Physically, I'm still feeling great. I lost another pound since yesterday and my mood has remained generally calm. On an interesting note - my urine is a weird yellow-orange color from the high amounts of beta-carotene found in the milk of grass-fed cows. (sorry if TMI!)

I'm kicking around the idea of doing a few weeks of drinking 4 cups of milk a day and eating just one main meal. I'd like to see if small amounts of milk throughout the day will help with my mood and appetite control. We'll see.

Monday, April 4, 2011

Raw Milk Fast, Day 2

My day was pretty simple - just some work around the house and schooling the kids. I got up around 8:30am and thought immediately about coffee. I miss coffee. Then I remembered that I can't have coffee. Despite that, pouring my first glass of milk seemed natural. I drank 14 ounces between 9 and 10am.

My son is not supportive at all - and by that I mean he thinks it's funny to tease me by tempting me with yummy food. At his 10:30am snack, he brought me his chips and tried to feed one to me. It took a lot of willpower to send him away! I miss chips.

I had several episodes today of almost overwhelming desire to eat something - anything. But just like yesterday I was not hungry, so I knew my body was seeking the pure pleasure of eating, not to mention sugar! I drank 16 ounces more during an hour around lunch time. I sipped on milk throughout the afternoon and evening, and ended up with around 72 ounces. It's important that the milk not be super cold and also be consumed a little at a time over the day - so no downing whole glasses of cold milk in one sitting. I feel like this aspect has really helped with the hunger issue and keeping my blood sugar even throughout the day.

About mid-afternoon, I was feeling strongly that I needed to have a different flavor on my palate or I'd go crazy and give up. Rather than risk abandoning my detox, I decided to have a cup of mint tea, with nothing in it. The mint tea is local and organic so I felt it would compliment my desire to avoid ingesting toxins this week. Not only that, but mint also has its own list of positive healing properties.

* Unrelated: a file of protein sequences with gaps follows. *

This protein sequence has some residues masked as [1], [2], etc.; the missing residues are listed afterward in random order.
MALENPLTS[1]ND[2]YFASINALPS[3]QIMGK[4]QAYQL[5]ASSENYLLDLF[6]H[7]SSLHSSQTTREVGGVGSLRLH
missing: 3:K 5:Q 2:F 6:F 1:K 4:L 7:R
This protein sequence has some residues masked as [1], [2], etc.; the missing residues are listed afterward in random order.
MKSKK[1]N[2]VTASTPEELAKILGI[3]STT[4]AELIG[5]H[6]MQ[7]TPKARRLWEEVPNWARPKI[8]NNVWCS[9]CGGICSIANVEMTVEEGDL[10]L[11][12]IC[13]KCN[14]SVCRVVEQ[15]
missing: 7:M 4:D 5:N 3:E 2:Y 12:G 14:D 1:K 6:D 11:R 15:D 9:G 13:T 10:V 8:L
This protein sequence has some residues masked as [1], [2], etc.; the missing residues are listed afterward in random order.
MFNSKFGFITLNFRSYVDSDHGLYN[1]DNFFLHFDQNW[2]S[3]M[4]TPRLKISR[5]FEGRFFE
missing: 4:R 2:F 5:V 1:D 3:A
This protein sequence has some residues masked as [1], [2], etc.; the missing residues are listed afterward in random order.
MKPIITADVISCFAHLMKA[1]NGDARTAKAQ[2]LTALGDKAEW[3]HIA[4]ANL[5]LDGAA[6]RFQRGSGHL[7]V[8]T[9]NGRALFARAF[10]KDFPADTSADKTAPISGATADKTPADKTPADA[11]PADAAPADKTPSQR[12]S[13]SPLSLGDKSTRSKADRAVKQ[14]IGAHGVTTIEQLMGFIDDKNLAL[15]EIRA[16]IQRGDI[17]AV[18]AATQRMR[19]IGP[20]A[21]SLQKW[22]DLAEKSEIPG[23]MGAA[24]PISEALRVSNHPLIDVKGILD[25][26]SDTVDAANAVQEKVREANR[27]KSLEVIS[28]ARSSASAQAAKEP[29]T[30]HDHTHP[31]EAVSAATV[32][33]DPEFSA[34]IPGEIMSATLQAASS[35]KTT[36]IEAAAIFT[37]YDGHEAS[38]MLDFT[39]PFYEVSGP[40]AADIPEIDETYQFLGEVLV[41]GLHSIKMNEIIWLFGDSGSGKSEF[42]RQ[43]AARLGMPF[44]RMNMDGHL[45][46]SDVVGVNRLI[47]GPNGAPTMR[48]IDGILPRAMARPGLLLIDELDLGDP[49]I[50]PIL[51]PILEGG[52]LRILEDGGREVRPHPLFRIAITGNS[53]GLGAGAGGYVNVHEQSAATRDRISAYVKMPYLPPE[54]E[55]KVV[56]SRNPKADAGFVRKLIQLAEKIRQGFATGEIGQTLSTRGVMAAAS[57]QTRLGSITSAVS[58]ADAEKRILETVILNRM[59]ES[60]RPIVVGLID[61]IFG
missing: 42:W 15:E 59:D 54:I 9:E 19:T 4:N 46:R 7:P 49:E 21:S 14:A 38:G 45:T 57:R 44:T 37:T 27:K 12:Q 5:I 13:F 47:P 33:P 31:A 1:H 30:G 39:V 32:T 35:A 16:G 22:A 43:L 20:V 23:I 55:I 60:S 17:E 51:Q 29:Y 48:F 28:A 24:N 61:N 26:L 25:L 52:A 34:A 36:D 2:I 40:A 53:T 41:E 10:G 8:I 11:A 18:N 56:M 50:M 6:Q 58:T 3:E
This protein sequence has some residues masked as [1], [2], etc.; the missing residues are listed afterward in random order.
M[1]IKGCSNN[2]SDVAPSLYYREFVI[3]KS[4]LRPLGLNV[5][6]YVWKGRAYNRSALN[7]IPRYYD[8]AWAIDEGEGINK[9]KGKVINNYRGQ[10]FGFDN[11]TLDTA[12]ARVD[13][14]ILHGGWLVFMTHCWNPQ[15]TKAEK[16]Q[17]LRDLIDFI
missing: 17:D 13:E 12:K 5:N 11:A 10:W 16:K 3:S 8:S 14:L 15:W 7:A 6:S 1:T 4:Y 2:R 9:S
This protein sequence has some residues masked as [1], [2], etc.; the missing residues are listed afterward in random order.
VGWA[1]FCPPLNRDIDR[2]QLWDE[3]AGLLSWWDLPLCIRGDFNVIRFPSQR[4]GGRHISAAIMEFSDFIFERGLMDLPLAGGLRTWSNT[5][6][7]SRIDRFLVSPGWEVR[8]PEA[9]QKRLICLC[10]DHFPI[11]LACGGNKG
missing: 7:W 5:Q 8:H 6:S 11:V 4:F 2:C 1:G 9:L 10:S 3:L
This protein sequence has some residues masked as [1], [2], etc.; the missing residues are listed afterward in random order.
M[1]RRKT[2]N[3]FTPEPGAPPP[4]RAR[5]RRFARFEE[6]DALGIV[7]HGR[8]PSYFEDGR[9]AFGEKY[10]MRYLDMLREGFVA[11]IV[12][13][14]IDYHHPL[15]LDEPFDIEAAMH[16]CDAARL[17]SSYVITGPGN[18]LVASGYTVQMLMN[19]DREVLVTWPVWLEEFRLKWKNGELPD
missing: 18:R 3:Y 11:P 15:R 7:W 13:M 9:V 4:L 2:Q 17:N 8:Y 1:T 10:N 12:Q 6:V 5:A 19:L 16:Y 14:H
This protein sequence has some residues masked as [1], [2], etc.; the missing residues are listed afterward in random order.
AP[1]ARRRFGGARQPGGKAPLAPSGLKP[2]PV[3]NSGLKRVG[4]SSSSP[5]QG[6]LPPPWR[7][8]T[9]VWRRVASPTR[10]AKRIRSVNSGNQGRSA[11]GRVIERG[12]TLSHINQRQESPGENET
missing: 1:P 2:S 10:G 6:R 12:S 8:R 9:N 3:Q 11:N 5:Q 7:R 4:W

So how am I feeling? Well, I lost a pound since yesterday but don't get excited because it's water weight that is typically lost when sugars and simple carbs are cut out of the diet. So more importantly, I've found my mood to be really stable the past two days, even when dealing with difficult children. I also notice I am just more calm in general. Neither of these things should surprise me because milk aids in the production of serotonin, the chemical in the body responsible for mood stabilization, and sugar (which I'm not getting)causes erratic production of serotonin, causing high-highs and low-lows.

I have a condition called Interstitial Cystitis - a chronic inflammation of the lining of the bladder. Basically, I live with symptoms of a mild bladder infection all the time. The past two days, those symptoms have dramatically decreased. I'm not sure if that's because of the bladder-irritating foods I'm not eating or because of the milk's healing properties. Perhaps a little of both.

I'd love to hear your thoughts!

Sunday, April 3, 2011

Raw Milk Fast, Day 1